What I Learned At Community College Before Transferring
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10 Things I Learned While At A Community College Before Transferring To 4-Year University

Here are some things I want to pass on from my experience as a transfer.

10 Things I Learned While At A Community College Before Transferring To 4-Year University
Hailey Hodum

I went to Northeast Mississippi Community College for my freshman year and transferred to Mississippi State for my sophomore year. Overall, I made a lot of mistakes when it came to priorities and making time for having fun. I finished my freshman year classified technically as a junior because of all the time I spent in the books. If I could go back, these are some of the things I wish I had known or done differently.

Community college is NOT free like everyone tells you. 

Community college is cheaper, but it is not free. I have a 28 on my ACT which gained a free tuition at NEMCC, plus I had other scholarships and grants, however, if you pick up extra classes or summer classes, those aids do not apply like they normally would. Classes were cheaper, but I paid close to $3,000 out of pocket to pick up summer and online classes.

Classes at a community college aren't always easier.

Rumor has it that community college is *normally* easier than at a university. This was not true for me at all. I was a Biology major at the time, and I doubled up on my maths and sciences. I will tell you that I have NEVER taken a class that challenged my mentality more than my first ever Chemistry class that was at NEMCC. I would go home thinking that I was an idiot because I couldn't make higher than a D on any test. No matter where you are, you will always have to apply yourself and prepare to make the experience easier.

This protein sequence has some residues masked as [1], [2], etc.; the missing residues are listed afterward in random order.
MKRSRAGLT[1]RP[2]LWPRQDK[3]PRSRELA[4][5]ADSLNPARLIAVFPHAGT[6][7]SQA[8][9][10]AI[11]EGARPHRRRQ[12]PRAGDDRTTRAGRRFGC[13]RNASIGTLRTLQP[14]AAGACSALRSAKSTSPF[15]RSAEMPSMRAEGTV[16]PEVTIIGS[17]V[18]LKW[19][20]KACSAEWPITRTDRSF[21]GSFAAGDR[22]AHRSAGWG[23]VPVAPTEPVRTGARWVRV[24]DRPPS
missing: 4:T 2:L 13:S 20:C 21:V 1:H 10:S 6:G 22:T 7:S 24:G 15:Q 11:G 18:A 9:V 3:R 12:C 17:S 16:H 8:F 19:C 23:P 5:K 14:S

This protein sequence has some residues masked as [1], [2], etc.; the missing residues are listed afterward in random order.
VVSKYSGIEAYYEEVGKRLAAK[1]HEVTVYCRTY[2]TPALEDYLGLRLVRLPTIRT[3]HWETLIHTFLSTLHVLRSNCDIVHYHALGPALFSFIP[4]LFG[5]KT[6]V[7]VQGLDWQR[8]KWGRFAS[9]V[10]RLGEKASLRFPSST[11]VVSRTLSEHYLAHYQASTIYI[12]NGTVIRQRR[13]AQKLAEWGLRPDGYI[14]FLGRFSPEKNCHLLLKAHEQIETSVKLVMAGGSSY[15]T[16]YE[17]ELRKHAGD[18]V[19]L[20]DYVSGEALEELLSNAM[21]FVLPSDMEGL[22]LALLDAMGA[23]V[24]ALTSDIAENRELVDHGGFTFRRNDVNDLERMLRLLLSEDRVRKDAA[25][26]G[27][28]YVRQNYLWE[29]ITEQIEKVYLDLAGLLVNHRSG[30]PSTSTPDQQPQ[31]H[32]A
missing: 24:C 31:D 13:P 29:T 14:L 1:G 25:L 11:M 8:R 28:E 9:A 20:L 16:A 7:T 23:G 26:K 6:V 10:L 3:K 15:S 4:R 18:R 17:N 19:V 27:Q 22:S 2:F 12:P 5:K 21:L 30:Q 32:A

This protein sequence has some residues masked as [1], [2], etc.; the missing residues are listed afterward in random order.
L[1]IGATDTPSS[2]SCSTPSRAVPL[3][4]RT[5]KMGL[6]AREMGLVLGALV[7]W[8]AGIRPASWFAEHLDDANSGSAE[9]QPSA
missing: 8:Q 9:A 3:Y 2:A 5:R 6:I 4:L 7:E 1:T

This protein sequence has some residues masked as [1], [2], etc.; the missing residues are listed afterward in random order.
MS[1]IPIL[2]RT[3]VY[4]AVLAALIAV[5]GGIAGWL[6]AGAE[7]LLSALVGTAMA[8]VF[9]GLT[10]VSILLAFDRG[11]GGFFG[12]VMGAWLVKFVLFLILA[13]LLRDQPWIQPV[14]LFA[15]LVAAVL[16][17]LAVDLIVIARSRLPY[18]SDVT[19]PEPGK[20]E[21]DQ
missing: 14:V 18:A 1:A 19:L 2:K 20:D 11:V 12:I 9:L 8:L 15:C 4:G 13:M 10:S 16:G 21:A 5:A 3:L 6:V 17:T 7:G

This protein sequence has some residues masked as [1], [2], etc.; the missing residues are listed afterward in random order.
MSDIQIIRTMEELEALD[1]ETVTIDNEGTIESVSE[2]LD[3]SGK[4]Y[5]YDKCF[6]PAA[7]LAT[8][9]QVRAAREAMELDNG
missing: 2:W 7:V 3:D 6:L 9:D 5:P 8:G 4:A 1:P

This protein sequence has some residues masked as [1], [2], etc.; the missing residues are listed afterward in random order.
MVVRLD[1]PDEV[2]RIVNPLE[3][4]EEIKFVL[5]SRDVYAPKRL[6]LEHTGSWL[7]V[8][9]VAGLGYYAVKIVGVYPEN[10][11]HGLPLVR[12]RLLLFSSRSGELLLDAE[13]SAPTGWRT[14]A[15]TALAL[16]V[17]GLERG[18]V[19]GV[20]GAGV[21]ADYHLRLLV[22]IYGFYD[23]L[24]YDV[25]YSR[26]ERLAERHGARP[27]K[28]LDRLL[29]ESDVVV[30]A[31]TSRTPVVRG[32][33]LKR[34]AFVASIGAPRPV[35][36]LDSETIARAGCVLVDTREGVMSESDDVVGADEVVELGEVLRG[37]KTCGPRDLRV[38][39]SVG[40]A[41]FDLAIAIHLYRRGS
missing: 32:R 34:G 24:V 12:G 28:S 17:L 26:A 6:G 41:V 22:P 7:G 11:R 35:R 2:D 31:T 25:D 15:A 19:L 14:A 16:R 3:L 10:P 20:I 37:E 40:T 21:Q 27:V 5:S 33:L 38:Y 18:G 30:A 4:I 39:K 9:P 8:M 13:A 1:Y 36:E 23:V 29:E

Take advantage of being around people that you've known for years.

Take comfort in the fact that you know 80% of your classmates from high school. Get to know the people that you only just "knew of". Find out their personalities and you never know, you may of had a long lost best friend in them. This is your second and last chance to make connections with some of them, so don't waste it.

Being involved makes your college experience better.

While at NEMCC, I was only involved in two clubs on campus, commuted every day, and I took a total class load of 49 hours by the end of my freshman year. I didn't take the time to be involved in extracurriculars or fun things going on around campus. I was miserable there because I didn't try to assimilate myself. I would drive there for classes from 8 a.m. to 6 p.m. and drive straight home. College is enjoyable if you make it that way, and the first step is to be involved.

Don't be afraid to leave home. 

As a high school senior, I was terrified to be alone in the world. I did not want to leave my home, my parents, my friends, etc. and move to a new city. Thinking back, CC was a great stepping stone for people like me, but I missed out on a lot of opportunities at MSU and making new memories on my own there. I wish I could tell myself that it's OK to fly the nest. There is a world of opportunities to explore if you give it a chance.